Checklist Best Practices

  1. When you’re making a checklist, you have a number of key decisions.
  2. You must define a clear pause point at which the checklist is supposed to be used.
  3. You must decide whether you want a DO-CONFIRM checklist or a READ-DO checklist.
  4. With a DO-CONFIRM checklist, team members perform their jobs from memory and experience, often separately. But then they stop. They pause to run the checklist and confirm that everything that was supposed to be done was done.
  5. With a READ-DO checklist, on the other hand, people carry out the tasks as they check them off–it’s more like a recipe.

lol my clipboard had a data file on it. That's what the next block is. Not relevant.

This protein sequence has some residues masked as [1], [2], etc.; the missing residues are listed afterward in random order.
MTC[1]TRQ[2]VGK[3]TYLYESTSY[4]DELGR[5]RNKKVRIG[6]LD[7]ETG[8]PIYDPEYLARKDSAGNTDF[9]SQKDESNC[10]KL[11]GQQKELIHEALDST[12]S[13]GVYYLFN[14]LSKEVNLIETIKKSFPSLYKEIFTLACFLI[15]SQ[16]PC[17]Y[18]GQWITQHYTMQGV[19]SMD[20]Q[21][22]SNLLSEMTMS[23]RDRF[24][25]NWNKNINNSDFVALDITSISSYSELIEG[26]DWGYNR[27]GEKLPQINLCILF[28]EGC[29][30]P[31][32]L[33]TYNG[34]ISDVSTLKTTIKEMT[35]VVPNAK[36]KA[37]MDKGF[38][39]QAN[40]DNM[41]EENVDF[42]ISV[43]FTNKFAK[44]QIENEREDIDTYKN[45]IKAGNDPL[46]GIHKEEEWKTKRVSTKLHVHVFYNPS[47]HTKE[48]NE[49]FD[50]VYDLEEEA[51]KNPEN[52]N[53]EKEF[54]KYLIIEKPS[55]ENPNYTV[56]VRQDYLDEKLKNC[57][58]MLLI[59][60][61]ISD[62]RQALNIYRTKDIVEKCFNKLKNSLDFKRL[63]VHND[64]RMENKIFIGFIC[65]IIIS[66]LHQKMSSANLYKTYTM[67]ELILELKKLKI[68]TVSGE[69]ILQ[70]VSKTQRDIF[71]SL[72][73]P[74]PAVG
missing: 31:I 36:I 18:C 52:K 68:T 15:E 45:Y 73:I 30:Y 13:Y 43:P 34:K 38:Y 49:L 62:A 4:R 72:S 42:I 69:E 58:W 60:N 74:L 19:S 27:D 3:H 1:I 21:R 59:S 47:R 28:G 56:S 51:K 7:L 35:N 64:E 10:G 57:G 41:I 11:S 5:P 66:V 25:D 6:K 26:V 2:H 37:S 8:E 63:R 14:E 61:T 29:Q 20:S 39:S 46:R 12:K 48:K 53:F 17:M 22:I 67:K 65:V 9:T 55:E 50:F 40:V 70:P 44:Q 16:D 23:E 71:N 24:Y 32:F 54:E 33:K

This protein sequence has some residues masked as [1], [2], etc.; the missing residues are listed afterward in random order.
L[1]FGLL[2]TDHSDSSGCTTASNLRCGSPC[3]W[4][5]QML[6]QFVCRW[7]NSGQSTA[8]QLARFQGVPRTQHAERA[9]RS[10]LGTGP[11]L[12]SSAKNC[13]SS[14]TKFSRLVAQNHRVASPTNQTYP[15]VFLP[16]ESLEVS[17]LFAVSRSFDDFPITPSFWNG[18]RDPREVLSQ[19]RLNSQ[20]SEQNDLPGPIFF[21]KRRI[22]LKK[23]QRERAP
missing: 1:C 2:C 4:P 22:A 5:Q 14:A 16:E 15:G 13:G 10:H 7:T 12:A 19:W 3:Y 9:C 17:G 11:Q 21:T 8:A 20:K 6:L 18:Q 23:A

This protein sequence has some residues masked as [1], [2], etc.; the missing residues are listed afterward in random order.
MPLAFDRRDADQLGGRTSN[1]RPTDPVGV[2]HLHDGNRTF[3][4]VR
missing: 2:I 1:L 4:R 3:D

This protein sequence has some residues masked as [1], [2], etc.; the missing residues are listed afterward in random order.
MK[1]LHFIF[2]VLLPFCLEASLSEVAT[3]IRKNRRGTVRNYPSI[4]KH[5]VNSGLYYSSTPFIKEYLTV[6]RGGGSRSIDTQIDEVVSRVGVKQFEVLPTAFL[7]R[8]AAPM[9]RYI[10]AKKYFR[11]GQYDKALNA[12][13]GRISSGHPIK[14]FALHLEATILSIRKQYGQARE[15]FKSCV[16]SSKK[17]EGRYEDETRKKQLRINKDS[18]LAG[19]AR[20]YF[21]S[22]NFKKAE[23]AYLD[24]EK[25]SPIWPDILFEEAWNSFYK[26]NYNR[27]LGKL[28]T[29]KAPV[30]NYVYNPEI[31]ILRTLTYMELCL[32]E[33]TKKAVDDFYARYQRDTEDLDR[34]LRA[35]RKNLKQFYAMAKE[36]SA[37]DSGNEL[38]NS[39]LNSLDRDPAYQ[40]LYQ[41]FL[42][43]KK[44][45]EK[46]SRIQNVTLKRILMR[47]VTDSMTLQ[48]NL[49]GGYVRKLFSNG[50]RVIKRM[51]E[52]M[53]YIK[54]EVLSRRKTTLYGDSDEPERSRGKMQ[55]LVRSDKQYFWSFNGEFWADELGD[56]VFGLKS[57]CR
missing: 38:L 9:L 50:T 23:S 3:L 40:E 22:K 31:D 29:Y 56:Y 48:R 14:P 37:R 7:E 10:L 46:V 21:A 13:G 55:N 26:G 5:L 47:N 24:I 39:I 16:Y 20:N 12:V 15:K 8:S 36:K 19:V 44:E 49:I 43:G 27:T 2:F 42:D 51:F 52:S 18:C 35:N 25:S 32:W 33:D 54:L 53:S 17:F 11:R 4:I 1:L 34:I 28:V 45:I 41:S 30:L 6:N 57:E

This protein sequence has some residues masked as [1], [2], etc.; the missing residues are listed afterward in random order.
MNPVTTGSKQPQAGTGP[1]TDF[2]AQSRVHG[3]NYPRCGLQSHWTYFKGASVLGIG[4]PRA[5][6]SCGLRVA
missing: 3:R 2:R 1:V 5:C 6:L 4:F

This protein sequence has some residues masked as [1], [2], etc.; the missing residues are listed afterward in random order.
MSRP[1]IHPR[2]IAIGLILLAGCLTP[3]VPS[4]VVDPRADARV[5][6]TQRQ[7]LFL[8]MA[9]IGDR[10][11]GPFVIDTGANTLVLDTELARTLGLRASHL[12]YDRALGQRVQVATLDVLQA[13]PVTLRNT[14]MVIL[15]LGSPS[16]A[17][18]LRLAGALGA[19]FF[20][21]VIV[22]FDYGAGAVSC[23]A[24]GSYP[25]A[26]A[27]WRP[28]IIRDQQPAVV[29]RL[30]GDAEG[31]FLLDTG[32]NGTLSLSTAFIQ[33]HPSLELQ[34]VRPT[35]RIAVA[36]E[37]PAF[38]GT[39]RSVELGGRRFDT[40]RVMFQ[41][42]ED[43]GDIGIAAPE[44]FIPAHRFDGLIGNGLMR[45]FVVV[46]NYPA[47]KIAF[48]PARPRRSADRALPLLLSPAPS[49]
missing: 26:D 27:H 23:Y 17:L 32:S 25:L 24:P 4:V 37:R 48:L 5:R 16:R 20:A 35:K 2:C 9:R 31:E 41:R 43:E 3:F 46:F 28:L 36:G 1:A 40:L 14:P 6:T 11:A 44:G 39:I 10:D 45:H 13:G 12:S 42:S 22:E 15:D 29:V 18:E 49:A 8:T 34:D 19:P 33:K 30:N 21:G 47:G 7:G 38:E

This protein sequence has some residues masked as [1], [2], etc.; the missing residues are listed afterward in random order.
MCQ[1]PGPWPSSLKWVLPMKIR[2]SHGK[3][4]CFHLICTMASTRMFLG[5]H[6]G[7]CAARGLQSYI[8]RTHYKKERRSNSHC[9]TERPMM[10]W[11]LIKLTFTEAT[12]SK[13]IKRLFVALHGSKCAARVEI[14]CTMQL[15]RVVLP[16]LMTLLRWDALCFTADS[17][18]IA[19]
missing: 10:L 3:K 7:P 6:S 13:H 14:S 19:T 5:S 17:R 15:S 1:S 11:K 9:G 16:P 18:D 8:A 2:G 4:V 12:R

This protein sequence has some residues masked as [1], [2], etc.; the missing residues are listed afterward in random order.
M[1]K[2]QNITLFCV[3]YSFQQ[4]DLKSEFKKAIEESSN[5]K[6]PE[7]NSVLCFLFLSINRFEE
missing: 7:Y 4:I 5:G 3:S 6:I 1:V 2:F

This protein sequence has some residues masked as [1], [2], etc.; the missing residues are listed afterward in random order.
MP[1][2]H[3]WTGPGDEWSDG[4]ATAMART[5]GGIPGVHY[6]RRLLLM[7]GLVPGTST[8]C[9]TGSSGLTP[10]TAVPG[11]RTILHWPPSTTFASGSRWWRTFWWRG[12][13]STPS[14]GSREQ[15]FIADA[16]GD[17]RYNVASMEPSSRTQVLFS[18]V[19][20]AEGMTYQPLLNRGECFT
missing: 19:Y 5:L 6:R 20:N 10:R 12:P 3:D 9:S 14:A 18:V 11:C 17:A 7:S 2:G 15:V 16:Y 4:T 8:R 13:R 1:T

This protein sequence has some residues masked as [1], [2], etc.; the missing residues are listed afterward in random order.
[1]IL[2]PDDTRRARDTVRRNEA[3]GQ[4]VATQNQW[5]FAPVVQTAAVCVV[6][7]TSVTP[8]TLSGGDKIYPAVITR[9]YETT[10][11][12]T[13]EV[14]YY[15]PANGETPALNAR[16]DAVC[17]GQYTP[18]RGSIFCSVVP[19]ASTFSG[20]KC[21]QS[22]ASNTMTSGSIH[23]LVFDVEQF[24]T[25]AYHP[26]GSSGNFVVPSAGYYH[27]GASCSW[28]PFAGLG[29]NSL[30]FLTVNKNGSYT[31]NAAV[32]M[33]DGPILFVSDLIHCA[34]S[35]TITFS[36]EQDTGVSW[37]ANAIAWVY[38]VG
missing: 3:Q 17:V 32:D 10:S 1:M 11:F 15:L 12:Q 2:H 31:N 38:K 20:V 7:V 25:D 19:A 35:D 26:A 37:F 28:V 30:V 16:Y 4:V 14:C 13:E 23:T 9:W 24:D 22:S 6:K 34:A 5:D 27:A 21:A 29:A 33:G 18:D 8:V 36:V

6. So for any new checklist created from scratch, you have to pick the type that makes the most sense for the situation.
  7. The checklist cannot be lengthy. A rule of thumb some use is to keep it to between five and nine items, which is the limit of working memory.
  8. The wording should be simple and exact; use the familiar language of the profession.
  9. Even the look of the checklist matters. Ideally, it should fit on one page.
  10. It should be free of clutter and unnecessary colors.
  11. It should use both uppercase and lowercase text for ease of reading.

Kaynak: The Checklist Manifesto: How to Get Things Right, Atul Gawande

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